Interest rate cut welcome – but what of secular stagnation?

We are caught in a low-growth, low-interest rate, low-inflation trap

Today's interest rate cut by the Reserve Bank of Australia (RBA) has been welcomed as a much needed boost to the economy by Richard Holden, a professor of economics at UNSW Business School. But, he warns: “We have been in an era of secular stagnation for many years, and this cut won’t help much.

“The most recent inflation reading was zero. Real wage growth has been stagnant for six years. Household debt is nearly double disposable income. And underemployment is more than 8%, on top of a 5.3% rate of unemployment. The economy won’t get better quickly, but this timely cut to interest rates will help. A bit,” says Holden.

In light of the cut, dozens of lenders may soon be slashing variable and fixed home loan rates. 

“However, we shouldn’t be complacent that this will boost consumer spending,” he adds.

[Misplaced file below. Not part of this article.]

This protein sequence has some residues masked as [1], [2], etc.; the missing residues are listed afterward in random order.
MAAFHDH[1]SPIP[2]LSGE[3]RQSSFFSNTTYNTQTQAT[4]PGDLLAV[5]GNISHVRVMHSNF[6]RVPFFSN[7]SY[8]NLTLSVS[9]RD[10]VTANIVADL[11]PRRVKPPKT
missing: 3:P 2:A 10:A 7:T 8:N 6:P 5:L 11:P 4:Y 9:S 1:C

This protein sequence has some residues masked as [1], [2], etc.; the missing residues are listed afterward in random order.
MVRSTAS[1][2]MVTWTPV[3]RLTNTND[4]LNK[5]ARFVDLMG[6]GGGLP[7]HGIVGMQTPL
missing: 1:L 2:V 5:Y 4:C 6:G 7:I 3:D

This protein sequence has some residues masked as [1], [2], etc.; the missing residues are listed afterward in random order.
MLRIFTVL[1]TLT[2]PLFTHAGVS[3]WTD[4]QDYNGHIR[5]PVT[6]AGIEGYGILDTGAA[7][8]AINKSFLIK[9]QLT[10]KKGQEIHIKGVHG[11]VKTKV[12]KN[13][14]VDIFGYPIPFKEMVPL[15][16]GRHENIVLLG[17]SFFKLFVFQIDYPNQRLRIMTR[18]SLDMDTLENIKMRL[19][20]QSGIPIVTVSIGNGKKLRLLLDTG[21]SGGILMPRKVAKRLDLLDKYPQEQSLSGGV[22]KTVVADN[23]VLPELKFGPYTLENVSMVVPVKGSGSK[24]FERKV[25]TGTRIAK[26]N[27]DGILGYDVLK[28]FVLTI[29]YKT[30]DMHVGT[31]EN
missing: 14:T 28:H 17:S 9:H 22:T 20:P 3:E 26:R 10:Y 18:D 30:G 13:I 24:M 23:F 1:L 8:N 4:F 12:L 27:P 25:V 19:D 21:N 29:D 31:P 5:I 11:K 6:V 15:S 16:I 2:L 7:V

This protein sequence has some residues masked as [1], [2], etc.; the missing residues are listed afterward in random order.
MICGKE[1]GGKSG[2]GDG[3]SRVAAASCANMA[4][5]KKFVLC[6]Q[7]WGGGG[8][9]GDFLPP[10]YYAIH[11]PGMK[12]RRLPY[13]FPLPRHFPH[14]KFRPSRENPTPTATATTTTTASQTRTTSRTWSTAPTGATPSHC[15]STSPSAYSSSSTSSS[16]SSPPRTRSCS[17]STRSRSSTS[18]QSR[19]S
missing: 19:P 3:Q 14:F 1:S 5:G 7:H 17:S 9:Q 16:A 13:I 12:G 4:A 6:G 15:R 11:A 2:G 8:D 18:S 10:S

Holden says it’s time to face the reality that, like most advanced economies, we are in a low-growth, low-interest rate, low-inflation trap. 

“Annual GDP growth has fallen to 1.8%. On a per-capita basis we have had three consecutive quarters of negative growth. The last time that happened was during the drought and recession of 1982, almost four decades ago,”

He warns that we’ve now entered secular stagnation: a protracted period of low growth caused by too many savings chasing too few productive investment opportunities.

To get out of this, he suggests two options:

We could introduce unconventional monetary policy: “Measures that result from pushing interest rates below zero, if the RBA needs to keep on cutting. But cutting below zero percent doesn’t really work – people just hoard the cash. So, you need to start quantatative easing.”

Or: “The other is aggressive fiscal policy: either big (and if necessary, repeated) tax cuts, or a big (and if necessary, repeated) boost in government spending, each of which would put the surplus at risk. At this point, I suggest we forget about the surplus. It can wait. There are bigger economic fish to fry.”


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